A bespoke suit is a masterpiece that a lot is needed to care for it. It is recommended that you wear a suit at least twice a week and only dry-clean it once or twice a year.
However, these constraints are not economical or even practiced since what you wear will likely become dirty even if you seldom wear it. Since dry-cleaning options are limited, interim cleaning options, such as handwashing, may be time-consuming. Top designers have developed a new concept of washable suits to enable you to effectively clean your suit and maintain its shape, luster, and hue for a long time.
The Design of Washable Suits
Conventionally, suits are made from wool fabrics. Other suit parts can be made from cupro, modal, cotton, lyocell, woolen felt, viscose, silk, or fine polyester. When you expose the fabrics to water, high temperature, or other forces of tension such as fast-spinning, the fabrics can shrink at different rates, and you will end up ruining the suit’s structure.
This is the reason why dry cleaning is recommended for designer suits. The systematic process uses duty chambers/drums for cleaning suits. The process entails spraying a gently tumbling stream of air containing non-water solvents cleaning solutions such as perc or petroleum spirits. The complicated process is not economical, and that’s why an alternative suit design offers a reprieve for fashion dandies.
A washable suit uses fabrics that do not shrink when cleaned in a washing machine. Some of these fabrics can be adopted for the lapel or lining, and it ensures that the primary fabric is not stretched in the cleaning process. One of the most common design concepts for washable suits is to make the lining oversized to allow the main fabric to contract or expand.
Advantages of a Washable suit
- It saves you dry-cleaning money
- Allows you to be flexible hence convenient
- There is no noticeable difference with the traditional suit
- It is long-lasting with proper care
Other attributes of these suits include:
- Water repellency
- Stretchability in warp and weft designs of the fabric
Popular Styles for Washable Suits
- Single Breasted Suit
- Double Breasted Suit
- Single Vent Suit
- Double Vent
- No Vent
- Notch Lapel
- Slim Fit Suit
- Shawl Lapel
- Classic Fit Suit
- Peak Lapel
- Modern Fit Suit
How To Clean the Suit
1. Place the suit in the washing machine after turning it inside out
This technic reduces the impact of water pressure and the reaction of cleaning solution on the main outward fabric. Since washing organically leads to the deterioration of a fabric’s hue and luster, your suit will start fading from the inside.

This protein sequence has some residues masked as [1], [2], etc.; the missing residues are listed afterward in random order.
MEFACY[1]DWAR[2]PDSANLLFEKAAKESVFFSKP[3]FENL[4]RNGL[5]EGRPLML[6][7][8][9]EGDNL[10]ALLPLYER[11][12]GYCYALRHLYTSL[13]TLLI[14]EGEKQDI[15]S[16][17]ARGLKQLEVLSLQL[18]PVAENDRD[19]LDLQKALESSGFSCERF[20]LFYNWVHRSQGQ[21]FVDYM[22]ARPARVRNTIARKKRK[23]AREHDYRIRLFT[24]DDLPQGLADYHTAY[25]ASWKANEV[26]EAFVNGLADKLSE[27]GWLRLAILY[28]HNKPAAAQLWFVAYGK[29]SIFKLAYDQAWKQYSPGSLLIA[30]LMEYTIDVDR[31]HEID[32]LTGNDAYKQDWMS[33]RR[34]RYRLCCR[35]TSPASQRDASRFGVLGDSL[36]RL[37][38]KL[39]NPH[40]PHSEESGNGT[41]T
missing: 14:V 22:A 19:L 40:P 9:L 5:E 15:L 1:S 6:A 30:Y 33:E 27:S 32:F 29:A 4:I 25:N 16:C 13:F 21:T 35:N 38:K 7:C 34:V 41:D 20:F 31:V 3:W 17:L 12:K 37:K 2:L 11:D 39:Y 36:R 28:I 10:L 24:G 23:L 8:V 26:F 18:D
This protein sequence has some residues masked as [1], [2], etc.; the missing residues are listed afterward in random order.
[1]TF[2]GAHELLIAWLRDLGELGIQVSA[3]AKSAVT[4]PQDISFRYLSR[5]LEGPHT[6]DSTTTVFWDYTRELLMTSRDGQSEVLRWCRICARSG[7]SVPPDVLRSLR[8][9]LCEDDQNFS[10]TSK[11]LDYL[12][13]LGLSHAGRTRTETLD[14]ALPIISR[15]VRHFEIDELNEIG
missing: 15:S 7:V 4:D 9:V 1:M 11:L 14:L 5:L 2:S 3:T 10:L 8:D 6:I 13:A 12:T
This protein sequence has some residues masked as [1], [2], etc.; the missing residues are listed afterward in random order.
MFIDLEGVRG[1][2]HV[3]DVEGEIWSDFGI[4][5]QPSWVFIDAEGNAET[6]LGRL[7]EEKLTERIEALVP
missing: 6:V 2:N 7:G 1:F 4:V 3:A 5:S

2. Select the appropriate detergent
A liquid rather than a powder detergent is ideal for an even wash. The detergent of choice should not contain enzymes that attack the fabric resulting in its alteration. You need to take what type of fabric you have into account; for instance, if you are washing cupro fabric, you may want to look right here to see how to best go about this, so you do not wreck your clothing.
3. Select a short, gentle wash
The timer on your washer should not exceed 30 minutes. Don’t select the spin function. This will make the cleaning session gentler and more effective. Also, ensure that the water is at room temperature to avoid wrinkling the suit.
4. Air Dry Your Suit in a Shade
Even with your suit inside out, you should air dry it at room temperature. This will maintain the temperature of the wet suit from the washer and prevent wrinkles.
5. Iron at low heat
After your suit is dry, you should iron it as needed to remove any wrinkles. Ensure that the iron temperature is low. Straighten your suit on an ironing board. Put a thick, preferably, woolen cloth under it, and use a steam setting to remove the wrinkles. Be gentle and ensure that the iron plate is clean.
The fabric is the primary consideration for a washable suit. The best couturier can design a suit with traditional aesthetics and allure but with the functionality of a modern garment. A gentle wash in mild conditions can maintain the luster of your suit for years.
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